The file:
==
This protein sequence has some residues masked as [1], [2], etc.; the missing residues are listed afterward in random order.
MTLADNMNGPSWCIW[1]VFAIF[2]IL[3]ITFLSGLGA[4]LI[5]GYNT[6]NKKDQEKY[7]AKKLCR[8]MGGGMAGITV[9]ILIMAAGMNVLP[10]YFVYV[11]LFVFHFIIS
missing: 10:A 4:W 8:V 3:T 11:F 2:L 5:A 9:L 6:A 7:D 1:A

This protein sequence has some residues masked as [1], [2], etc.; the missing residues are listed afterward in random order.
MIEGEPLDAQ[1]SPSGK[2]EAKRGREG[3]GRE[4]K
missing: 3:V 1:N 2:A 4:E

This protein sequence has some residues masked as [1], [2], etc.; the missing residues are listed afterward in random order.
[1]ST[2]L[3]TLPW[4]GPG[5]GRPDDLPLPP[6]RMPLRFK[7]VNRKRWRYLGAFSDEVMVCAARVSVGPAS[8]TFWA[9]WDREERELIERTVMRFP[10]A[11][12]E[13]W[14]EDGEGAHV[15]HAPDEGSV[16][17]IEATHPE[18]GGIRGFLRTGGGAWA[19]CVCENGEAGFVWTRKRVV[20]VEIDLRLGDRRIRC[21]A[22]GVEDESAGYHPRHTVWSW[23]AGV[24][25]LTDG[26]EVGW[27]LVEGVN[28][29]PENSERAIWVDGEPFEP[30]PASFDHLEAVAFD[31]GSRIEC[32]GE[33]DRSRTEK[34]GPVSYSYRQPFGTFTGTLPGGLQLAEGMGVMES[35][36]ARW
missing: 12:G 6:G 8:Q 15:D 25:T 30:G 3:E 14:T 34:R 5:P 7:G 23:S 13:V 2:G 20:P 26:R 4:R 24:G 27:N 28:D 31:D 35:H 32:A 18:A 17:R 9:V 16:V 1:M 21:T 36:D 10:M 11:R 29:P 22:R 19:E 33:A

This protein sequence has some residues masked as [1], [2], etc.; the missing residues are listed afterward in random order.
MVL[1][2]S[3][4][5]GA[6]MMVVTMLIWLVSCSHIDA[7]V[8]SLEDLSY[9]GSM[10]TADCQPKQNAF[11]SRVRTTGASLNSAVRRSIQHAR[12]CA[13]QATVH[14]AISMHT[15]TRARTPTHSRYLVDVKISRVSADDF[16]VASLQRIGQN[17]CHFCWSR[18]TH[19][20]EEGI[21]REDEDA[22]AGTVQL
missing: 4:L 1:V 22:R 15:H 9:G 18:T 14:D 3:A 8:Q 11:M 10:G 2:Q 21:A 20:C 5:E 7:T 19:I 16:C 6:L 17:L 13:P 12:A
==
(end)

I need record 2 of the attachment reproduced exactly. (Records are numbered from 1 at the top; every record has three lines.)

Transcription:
This protein sequence has some residues masked as [1], [2], etc.; the missing residues are listed afterward in random order.
MIEGEPLDAQ[1]SPSGK[2]EAKRGREG[3]GRE[4]K
missing: 3:V 1:N 2:A 4:E